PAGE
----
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Miracle on the Hudson.
March 2, 2009 2:52 PM   Subscribe

The Hudson River plane landing was reconstructed by SceneSystems.
posted by gman (50 comments total) 7 users marked this as a favorite

 
It's cute how at the very end the passengers happily sit there on one of the inflatable slides with their legs dangling in the water. Sort of like any old day at the swimming hole!
posted by mudpuppie at 2:58 PM on March 2, 2009


The squadron of geese descending on New York like a host of poorly-animated valkyrie is pretty hilarious.
posted by dersins at 2:59 PM on March 2, 2009 [4 favorites]


"Sully" was just ice cold. More people should try to be that way instead of losing their heads over nonsense. Dude knew the plane was going down and he totally eliminated his panic mode and did what needed doing.

Also, I would've liked some geese screams to go with the honking when the video showed the flocks of the birds.
posted by Burhanistan at 2:59 PM on March 2, 2009 [2 favorites]


I'd heard the audio several times before, and I hadn't been able to put together that the second time he says "We're gonna be in the Hudson" was literally the second before landing.
posted by peep at 3:01 PM on March 2, 2009


Cool hand luke. "Unable, we're going in the Hudson." No panic in his voice at all. Give the guy a lucrative contract and/or a gold statue.
posted by cavalier at 3:03 PM on March 2, 2009 [3 favorites]


Imagine the suck the departure controller felt at "...radar contact is lost."

There's some time compression here, which is unfortunate. The plane departed LGA at 1525, reported the bird strike at 1527. The call to TEB happend at 1529, radar contact was lost at 1530, 32 seconds later, the plane hit the water.

So the whole sequence was close to six minutes, not the the less than two that that this video implies.
posted by eriko at 3:04 PM on March 2, 2009 [4 favorites]


Agreed, Burhanistan. I found myself getting palpably frustrated with the control tower folks reciting alternative runways/airports while the plane was already in the water. And I'm just sitting here watching a simulation. On the internet. Mad props.
posted by joe lisboa at 3:04 PM on March 2, 2009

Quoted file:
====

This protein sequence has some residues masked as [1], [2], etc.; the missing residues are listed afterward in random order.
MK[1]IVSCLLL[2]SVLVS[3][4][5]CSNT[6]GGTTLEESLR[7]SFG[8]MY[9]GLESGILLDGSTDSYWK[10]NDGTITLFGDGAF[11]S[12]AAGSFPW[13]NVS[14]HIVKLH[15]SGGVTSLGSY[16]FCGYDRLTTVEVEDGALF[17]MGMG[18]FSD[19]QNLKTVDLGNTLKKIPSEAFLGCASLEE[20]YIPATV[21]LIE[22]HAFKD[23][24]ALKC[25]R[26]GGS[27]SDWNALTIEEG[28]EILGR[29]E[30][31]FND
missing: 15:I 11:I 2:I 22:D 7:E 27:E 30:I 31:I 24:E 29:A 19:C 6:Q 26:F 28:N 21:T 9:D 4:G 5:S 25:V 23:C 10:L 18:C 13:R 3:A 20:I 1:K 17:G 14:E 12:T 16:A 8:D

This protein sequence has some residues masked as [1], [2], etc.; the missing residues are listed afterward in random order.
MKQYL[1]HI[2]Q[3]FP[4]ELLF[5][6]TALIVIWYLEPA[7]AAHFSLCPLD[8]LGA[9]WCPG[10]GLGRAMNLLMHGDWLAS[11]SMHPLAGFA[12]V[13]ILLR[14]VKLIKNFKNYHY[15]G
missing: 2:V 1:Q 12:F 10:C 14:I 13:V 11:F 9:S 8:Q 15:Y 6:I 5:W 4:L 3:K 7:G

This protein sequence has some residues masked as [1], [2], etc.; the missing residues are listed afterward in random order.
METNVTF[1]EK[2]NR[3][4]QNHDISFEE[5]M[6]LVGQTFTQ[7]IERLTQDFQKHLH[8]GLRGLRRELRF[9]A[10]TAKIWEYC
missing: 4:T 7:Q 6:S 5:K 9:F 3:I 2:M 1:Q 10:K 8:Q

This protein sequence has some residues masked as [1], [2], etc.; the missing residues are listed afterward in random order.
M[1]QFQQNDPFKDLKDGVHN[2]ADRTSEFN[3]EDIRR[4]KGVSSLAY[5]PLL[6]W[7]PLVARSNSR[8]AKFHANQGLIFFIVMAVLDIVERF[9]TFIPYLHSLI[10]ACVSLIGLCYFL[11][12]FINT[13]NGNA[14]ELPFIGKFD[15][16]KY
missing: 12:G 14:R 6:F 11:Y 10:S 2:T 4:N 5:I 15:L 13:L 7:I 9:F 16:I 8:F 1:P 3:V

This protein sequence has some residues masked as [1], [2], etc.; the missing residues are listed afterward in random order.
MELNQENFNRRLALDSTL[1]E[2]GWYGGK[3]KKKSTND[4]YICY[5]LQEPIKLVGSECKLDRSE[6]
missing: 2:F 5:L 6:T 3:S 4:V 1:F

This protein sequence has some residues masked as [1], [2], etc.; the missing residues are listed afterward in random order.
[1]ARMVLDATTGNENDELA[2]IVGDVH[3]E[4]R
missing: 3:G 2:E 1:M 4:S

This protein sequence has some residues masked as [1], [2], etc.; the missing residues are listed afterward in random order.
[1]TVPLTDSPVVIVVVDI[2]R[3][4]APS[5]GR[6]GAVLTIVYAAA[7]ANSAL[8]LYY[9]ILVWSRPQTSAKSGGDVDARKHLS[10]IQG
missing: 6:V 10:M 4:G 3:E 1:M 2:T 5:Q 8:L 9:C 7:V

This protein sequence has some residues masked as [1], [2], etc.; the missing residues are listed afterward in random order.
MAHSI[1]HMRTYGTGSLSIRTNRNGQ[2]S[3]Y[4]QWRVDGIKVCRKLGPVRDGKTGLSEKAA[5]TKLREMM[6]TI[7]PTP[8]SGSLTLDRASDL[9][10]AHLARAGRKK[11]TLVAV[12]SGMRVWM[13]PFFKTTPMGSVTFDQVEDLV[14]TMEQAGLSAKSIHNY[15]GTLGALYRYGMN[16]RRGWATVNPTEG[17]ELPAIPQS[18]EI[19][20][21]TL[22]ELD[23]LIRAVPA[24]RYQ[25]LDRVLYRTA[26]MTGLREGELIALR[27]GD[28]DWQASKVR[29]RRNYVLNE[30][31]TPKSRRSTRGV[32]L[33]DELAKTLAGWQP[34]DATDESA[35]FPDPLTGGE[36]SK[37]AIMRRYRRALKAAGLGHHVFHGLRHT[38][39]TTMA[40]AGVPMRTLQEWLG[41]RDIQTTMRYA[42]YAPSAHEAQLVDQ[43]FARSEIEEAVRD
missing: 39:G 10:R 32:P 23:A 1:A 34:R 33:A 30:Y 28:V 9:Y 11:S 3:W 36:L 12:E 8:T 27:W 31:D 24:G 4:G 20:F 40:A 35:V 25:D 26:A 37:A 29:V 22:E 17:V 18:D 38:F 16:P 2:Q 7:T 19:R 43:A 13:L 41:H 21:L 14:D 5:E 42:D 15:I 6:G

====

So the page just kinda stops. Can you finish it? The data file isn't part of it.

Seconding the call for geese screams. I am a bad person.
posted by joe lisboa at 3:05 PM on March 2, 2009


The Sims-like appearance of the passengers at the end makes me wish we had been following them all along. During the descent, their bladder meters could all spike to the maximum. And their thought balloons could contain skulls-and-crossbones, gloating demon faces, etc.
posted by Joe Beese at 3:05 PM on March 2, 2009 [5 favorites]


No matter how many times I hear it and see it, I'm amazed. I recently saw this quote and it was used to describe Obama, but I think it was designed for Sully:

"Cometh the hour, cometh the man."
posted by SeizeTheDay at 3:06 PM on March 2, 2009 [1 favorite]


It's cute how at the very end the passengers happily sit there on one of the inflatable slides with their legs dangling in the water. Sort of like any old day at the swimming hole!

I'd have been one of those rockin' out on the wing.
posted by gman at 3:06 PM on March 2, 2009


"I'd have been one of those rockin' out on the wing."

Yeah me too...but only because I'd be trying to splash my crotch areas in order to hide the piss stain that surely would have developed during the landing.
posted by MCMikeNamara at 3:19 PM on March 2, 2009 [4 favorites]


So calm. He said "We're gonna be in the Hudson" in a such a way that it sounded like he expected them to bring beer and chips when they showed up to get him. Awesome.

I too would like goose screams.
posted by patr1ck at 3:20 PM on March 2, 2009


Second life, indeed.
posted by kuujjuarapik at 3:25 PM on March 2, 2009 [2 favorites]


Plane crashes, car wrecks, police shoot-outs: Scene Systems has an intriguing online portfolio of their work.